Last week, I blogged about Bloom's Taxonomy and Higher Order Thinking Skills (HOTS). (See April 2, 2012.) My friend, Andrea, over at One Teacher's Take...is Another's Treasure commented that she also uses Webb's Depth of Knowledge (DOK) Levels and Marzano's Dimensions of Thinking, both of which are new to me. So, I immediately googled them. Here's what I found. . .
Webb's DOK Levels look like this:
What I like about Webb's model is the 4 levels versus Bloom's 6. It's always nice to condense things, isn't it? At least in my realm of preparing dozens of lesson plans each day, less is more! The 4 level descriptors (the inner circle) boast newer and somewhat clearer concepts.
Then my eye wanders over the outer circle. Ouch! Another sea of verbs to swim through. The 4th level, presumably the quarter in which we strive to spend most of our time, is curiously short on verbs compared to the other 75%. Are those 8 verbs/phrases just more succinct? Or, do they reflect the limitations foisted upon teachers by the Common Core of Teaching Standards, standardized testing, and uniform time lines? Surely that triad has bearing on it.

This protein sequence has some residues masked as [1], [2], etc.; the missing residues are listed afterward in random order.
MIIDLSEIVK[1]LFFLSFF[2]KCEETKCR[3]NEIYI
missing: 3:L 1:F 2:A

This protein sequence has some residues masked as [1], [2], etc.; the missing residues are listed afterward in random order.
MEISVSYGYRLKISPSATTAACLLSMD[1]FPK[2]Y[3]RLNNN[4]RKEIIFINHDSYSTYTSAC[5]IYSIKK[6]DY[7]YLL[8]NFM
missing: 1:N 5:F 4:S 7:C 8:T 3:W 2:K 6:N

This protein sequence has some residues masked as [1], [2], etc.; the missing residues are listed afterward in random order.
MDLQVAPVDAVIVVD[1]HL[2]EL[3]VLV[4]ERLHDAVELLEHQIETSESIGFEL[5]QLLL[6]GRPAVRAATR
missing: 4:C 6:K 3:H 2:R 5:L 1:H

Perhaps there is more to be considered, however. Is the 4th level truly where teachers strive to be? I hope, in my heart of hearts, that the answer is YES. However, it is possible that some, if not many, teachers find little motivation to work on level 4. Their efforts are not evaluated by standardized tests, depriving them of extrinsic approval. Paychecks remain static whether teachers push their students toward extended learning or not. Indeed, rewards are esoteric. Certainly the dedicated, professional teacher experiences intrinsic satisfaction. S/he may even be fortunate enough to receive accolades from students, parents, colleagues, and/or administrators. Is that enough?
In a future blog, I'll discuss Marzano's Depth of Knowledge Levels. Until then, I'd love to hear your thoughts about teaching HOTS.